I was talking with some friends the other day and we were talking about new year’s resolutions for 2017. The usual ones came up, get fitter, lose weight, drink less, don’t spend as much time in front of a screen etc. As we went around one of the actions on a friend’s checklist was ‘to reduce the amount of toxic relationships I have’.
This sparked me to think that this would be a perfect time of year to talk around relationships, what they get us and how they change over time. I’ve been meaning to write about this area and I’m sure I will write much more on it as I find myself discussing with people more and more. It seems that it is a pivotal point in how their thinking shifts from reacting to the effects of a situation to taking charge and being at cause for their actions. This is all relationships that we have, business, social, family, personal and intimate ones.
“the amount of toxic relationships I have”
When I started my journey into NLP I had the view of learning some skills to be able to help facilitate people to overcome issues and obstacles that were holding them back in their life. As I went along my NLP journey it became apparent that this would be more than just a course. It was to be the start of a massive personal development journey. By the end of my practitioner course a lot of stuff had changed around for me from my career to the relationships I was having. For the next few months afterwards I found that relationships that ultimately didn’t matter to me were getting dropped and the ones that did matter to me I was investing more time in. I know for some people this might seem like common sense but for me this was a mind-blowing change to my previous thinking. As a result of that process I found I was happier, felt relieved and wasn’t on edge all the time.
I completely got where my friend was coming from with their new year’s resolution. How when some people might think that cutting people out of your life might seem heartless, it can be a positive experience. We’ve all had a ‘toxic’ relationship at some point in our life, or rather a relationship that wasn’t serving our needs and giving us what we wanted out of it. A lot of us will also stay in those relationships because the known is better than the unknown, we don’t want to make that decision that we’ll regret. For some it might be that they feel they can’t leave, maybe that they feel obliged to stick around. It’s a topic that everyone is going to have their own views on, what makes a relationship ‘toxic/ unequal’ and what doesn’t. I think the best way to surmise an unequal relationship is as ‘a relationship that is not mutually beneficial for the parties involved’. In business this is easier to see as the cards are put on the table and intentions are stated as to what the parties want in the transaction. Intimate, personal and social relationships are typically more complex as it is rarer to get people stating what they want out of these types of relationships up front.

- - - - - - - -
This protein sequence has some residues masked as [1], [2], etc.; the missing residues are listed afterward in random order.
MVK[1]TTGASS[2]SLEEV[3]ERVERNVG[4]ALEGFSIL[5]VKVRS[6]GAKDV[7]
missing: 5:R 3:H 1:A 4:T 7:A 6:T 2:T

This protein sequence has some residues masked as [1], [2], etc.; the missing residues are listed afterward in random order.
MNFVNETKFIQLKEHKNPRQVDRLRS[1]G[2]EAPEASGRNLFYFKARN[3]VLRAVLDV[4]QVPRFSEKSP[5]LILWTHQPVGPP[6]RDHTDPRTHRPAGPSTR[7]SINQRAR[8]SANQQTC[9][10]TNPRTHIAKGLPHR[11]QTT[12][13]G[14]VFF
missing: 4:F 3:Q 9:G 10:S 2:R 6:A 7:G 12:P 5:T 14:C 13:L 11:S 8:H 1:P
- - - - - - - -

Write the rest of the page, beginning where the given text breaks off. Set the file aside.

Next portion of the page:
I was happier, felt relieved and wasn’t on edge all the time.
By far the most important of all of these relationships and the relationship that you need to sort out if you feel you aren’t getting what you want out of it is the relationship that you have with yourself. Do you have a healthy relationship with yourself that builds you or do you have a destructive relationship? If you have a box of doughnuts in front of you are you thinking ‘don’t eat all of them, you’re fat’, ‘no one will ever love how I look so I’m not losing anything by eating them.’ Are you in a place where you’re beating yourself down for things, sabotaging and pursuing self-destructive behaviour? I use health as an example here but this can translate across to other areas of our lives and it does cause a ripple effect. The ‘toxic’ beliefs that we think about ourselves becomes a self-fulfilling prophecy and they echo in our actions and the way we speak. We project out into the world what we think about ourselves which is why our mindset is such an integral part of our success and our demise.
When people have a balanced and positive perspective of themselves then they make consistently better choices for themselves and the goals that they want to achieve. This is reflected in how they manage their relationships, whether it is the internal beliefs of themselves or the external social, business and intimate relationships that they engage in. The positive ones that reinforce their internal beliefs are engaged with more and the old relationships that were regarded as ‘toxic’ or unequal fade away as they no longer resonate with their beliefs. The positive perception of themselves is projected out and attracts relationships that want the same or are in the same place.
The relationships that you have with yourself and with others reflect characteristics you connect with, either because you have the same or you want them. Make sure that at the start of this year you look at the relationships that are serving you and propagate the ones that are bringing you value and serving you.
Check out some similar blogs that we’ve written on the subject of professional relationships.